AI will be everywhere. How should we prepare for the ethics around this?

We need to ask ourselves about how we think AI should be used

A robot on display at an AI summit in Geneva, Switzerland. Getty Images
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This week, senior officials from the world’s two largest economies have been in talks about how to manage a future dominated by artificial intelligence. It should be taken as a positive sign that the US and China are able to get together for discussions in Geneva, but it is also worth making the point that while we wait for governments and corporations to set the rules of engagement, there is much we can do as people to prepare ourselves for the inevitable moment when AI is all-pervasive.

Ask yourself what you think about how AI should be used. What are your own values when it comes to privacy, fairness and the potential environmental impact from the myriad applications of AI? As people and professionals, we have a small window during which we can begin to decide for ourselves the boundaries of AI for our lives.

We have the past decade as a frame of reference, when the benefits and costs of keeping a digital device in our hands at all times have become clearer. It affects our well-being and mental health, as well as enables us to fulfil our dreams just like in the old tales of jinn and magic lamps. The moral of those stories is still very much relevant today; such power must never be taken lightly.

At Google’s invitation, I spent a few fascinating days at the company’s Zeitgeist conference, held just outside London. There it became very clear to me, after listening to experts from both within its ranks and beyond, that we are at the start of an era that will result in AI becoming central to our lives. It will affect how we travel, receive health care, keep ourselves safe, plan the communities in which we live and communicate with each other. There is no going back now.

The ethical discussions about how and when AI should be used are decades old. Engineers and experts working in the field have grappled with the issues, but the answers will need to come from a broader cross-section of society if we are to plot a positive path forward.

The emergence of Generative AI technology has accelerated and expanded the scope of the debate.

According to UK government data, “a third of the public report using chatbots at least once a month in their day-to-day lives. In parallel, self-reported awareness and understanding of AI has increased across society, including among older people, people belonging to lower socio-economic grades and people with lower digital familiarity”.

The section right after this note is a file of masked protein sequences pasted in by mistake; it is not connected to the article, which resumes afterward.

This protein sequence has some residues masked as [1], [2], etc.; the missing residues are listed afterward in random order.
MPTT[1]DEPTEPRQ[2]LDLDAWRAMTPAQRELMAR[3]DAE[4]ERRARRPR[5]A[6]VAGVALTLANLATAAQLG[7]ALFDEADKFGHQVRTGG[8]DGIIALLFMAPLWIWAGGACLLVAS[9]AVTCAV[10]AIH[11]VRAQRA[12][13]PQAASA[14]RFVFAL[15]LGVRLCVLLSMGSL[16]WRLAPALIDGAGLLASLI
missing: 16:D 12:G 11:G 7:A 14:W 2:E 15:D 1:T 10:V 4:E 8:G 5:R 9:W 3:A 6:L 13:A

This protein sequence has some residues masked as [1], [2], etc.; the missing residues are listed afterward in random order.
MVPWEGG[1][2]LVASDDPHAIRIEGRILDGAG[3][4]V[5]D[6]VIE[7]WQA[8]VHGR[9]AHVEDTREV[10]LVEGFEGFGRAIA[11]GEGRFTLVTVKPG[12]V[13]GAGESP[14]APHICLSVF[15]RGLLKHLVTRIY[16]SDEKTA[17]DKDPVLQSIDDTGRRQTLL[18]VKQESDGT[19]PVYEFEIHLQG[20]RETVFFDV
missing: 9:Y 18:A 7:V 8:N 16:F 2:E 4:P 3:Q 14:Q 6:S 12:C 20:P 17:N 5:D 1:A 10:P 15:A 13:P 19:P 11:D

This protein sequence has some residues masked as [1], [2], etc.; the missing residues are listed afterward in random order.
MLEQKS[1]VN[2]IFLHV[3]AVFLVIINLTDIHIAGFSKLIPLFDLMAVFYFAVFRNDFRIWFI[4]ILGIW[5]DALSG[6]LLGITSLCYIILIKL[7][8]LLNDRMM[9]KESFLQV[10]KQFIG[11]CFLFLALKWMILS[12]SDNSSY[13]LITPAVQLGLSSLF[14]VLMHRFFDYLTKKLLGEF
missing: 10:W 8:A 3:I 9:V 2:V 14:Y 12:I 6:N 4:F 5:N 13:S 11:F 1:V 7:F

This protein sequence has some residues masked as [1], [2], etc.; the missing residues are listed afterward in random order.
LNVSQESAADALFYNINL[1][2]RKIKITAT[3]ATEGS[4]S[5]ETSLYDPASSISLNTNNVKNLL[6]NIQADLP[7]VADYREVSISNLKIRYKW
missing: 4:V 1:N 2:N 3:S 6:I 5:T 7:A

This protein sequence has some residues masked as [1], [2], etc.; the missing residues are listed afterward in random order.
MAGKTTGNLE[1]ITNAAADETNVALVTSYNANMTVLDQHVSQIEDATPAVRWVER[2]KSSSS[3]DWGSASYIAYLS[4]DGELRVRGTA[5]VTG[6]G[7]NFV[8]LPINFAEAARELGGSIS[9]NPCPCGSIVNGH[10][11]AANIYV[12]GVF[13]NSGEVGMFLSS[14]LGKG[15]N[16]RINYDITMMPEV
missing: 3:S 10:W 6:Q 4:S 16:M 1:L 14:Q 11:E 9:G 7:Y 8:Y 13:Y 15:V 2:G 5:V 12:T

Self-reported awareness and understanding of AI has increased across society, including among older people

However, the same report suggests that “alongside this increased understanding, there are ongoing anxieties linked to AI. A growing proportion of the public think that AI will have a net negative impact on society, with words such as ‘scary’, ‘worry’ and ‘unsure’ commonly used to express feelings associated with it”.

In the US, Pew Research Centre surveys showed similar findings with almost all Americans aware of the growing role of AI and a majority feeling concerned about where the technology is taking us. In essence, as the understanding grows, so will the need to ensure that public discourse is based on fact and not on fear mongering – either for or against the use of AI.

For example, while AI’s potential to make misleading and fake information harder to spot is being flagged repeatedly, little has been said about the risk of disinformation about AI technology itself to society. A vacuum in terms of education about the truth of AI allows bad actors to exploit the general feelings of anxiety related to the rise of this technology. There is the risk that such malign actions will further polarise and destabilise communities.

We need, therefore, to discuss it as much as possible and in an open and frank way that allows the public to become more informed about both the pros and the cons.

“Prebunking”, as Google defines campaigns to help people identify and resist manipulative content in advance of misinformation being put in the public domain, will be increasingly necessary. But who should be responsible for this? A mix of government and corporate entities? A better question might be to ask how people can take control of their destiny and educate themselves about the realities of AI rather than wait for governments and companies to choose for them.

During the Covid-19 pandemic, for example, while we of course adhered to public safety rules and regulations, we each had to navigate the day-to-day of what it meant to stay safe, how to balance physical and mental health, and make decisions such as which vaccine to take and when. It was very stressful, to say the least, and moreover we had to do it in a compressed period due to the nature of the crisis.

At the moment, when it comes to AI, we have the relative luxury of time, but what is at stake is no less serious.

Using AI can enhance the good that we do, but it could also further deepen the negative aspects of society. It is not just a matter of regulation. It is an ethical and moral subject as much as a practical one.

Published: May 17, 2024, 4:00 AM